The NLIU-India Foundation Constitutional Law Symposium resumed on 17th March with the final paper presentation titled 'Sedition: The Victorian Era Tyrant', which examined the use of the sedition law to stifle criticism against the government and the branding of people as anti-national.
The Symposium featured a special panel on 'The Aberrations in Principles of Separation of Power' chaired by Justice A.P Misra (Former Judge, Supreme Court of India, and Chairman, Legal Education Committee) with Prof N.L. Mitra (Former Director, National Law School of India, Bangalore and Founder Vice Chancellor, National Law University, Jodhpur) Prof (Dr.) B.N. Pandey (Dean, Adamas University), Dr. V. Vijayakumar (Vice Chancellor, NLIU) and Dr. Manoj Sinha (Director, ILI Delhi).
Justice Misra enunciated his views on the Indian constitution being a philosophy more than a document. He lamented the shift of society's focus from obligations to rights, while urging students to value morality over money. The speakers touched upon landmark judgments, historical events, and relevant doctrines of law while discussing the prevailing theme of separation of powers.
The Plenary Panel on 'Faith and Indian Constitution' began with an address by Vikramjit Banerjee (Additional Solictor General, Supreme Court), on the development of the relationship between law and faith. Law has always come from the people and always must be interpreted within people, thus making faith, society and law largely inseparable. This, unfortunately, has led to the State, through the judiciary, imposing upon Indian people its own definition of morality – an oppression in itself.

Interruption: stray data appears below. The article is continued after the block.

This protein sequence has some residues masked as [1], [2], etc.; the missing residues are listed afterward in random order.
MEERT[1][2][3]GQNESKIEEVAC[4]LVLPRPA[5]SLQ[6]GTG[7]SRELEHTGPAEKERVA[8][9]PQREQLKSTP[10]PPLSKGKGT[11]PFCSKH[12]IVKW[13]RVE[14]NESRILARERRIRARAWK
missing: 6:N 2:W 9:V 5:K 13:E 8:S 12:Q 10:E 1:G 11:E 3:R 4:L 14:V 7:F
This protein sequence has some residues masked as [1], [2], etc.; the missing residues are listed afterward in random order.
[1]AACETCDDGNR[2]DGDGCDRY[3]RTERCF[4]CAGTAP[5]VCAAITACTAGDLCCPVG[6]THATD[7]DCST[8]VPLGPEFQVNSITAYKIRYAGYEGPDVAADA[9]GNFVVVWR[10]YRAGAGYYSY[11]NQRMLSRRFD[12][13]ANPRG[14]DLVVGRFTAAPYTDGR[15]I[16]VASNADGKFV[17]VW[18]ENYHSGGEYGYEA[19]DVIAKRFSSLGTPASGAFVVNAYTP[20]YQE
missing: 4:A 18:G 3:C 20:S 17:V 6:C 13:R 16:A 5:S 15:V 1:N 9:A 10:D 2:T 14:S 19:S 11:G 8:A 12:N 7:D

The second panelist, Prof. V. K. Dixit (Professor of Jurisprudence and Constitution, NLIU) staunchly supported the Sabarimala judgment, stating that women have been victimized by all religions for eons, dominated by the patriarchy, which was made more visible in the Triple Talaq and Sabrimala judgments where the Supreme Court was put on the defensive.
A spirited reply was given by Advocate J Sai Deepak who asserted that while equality is important, it commits an intellectual fraud by closing eyes on every distinction possible. Equality is a mandate that must be achieved in context. Unrestrained judicial activism ignores the nuances of beliefs of tantric temples, and leaps to ill-informed conclusions based on half-baked information. he urged people to read more extensively and wisely in order to form their own opinion, and not succumb to what is fed to them on prime time debates. In his interaction with the students, he stressed upon the need for India to evolve its own brand of feminism, not relying on the import of its western notion.
The last panel for the day, titled 'Freedom of Speech and Expression in the Age of Social Media' featured addresses by Dr. P. Puneeth (Centre for the Study of Law and Governance, JNU Delhi), Ms. Anuradha Shankar (ADGP, Madhya Pradesh Police) and Prof. (Dr.) Ghayur Alam (Professor, NLIU). Dr. Puneeth outlined the important issues relating to regulation of speech and expression in the age of social media, pointing out that the actual issue issue at hand is not freedom of speech but rather protection given after the speech has been delivered.
Ms. Anuradha Shankar brought out the relevancy of the issue by referring to the latest terrorist attack in New Zealand, which stretched freedom of speech to deranged limits. He killed innocents at a place of worship while streaming it live on Twitter, Facebook and Instagram and YouTube. This leads to a dystopian1984-like situation, but is not because of the presence of a draconian government. Prof. Alam offered his concluding remarks, illustrating the responsibility of the private actors in this scenario, who essentially decide what we read and access.
The Symposium concluded with the declaration of results of the paper presentation -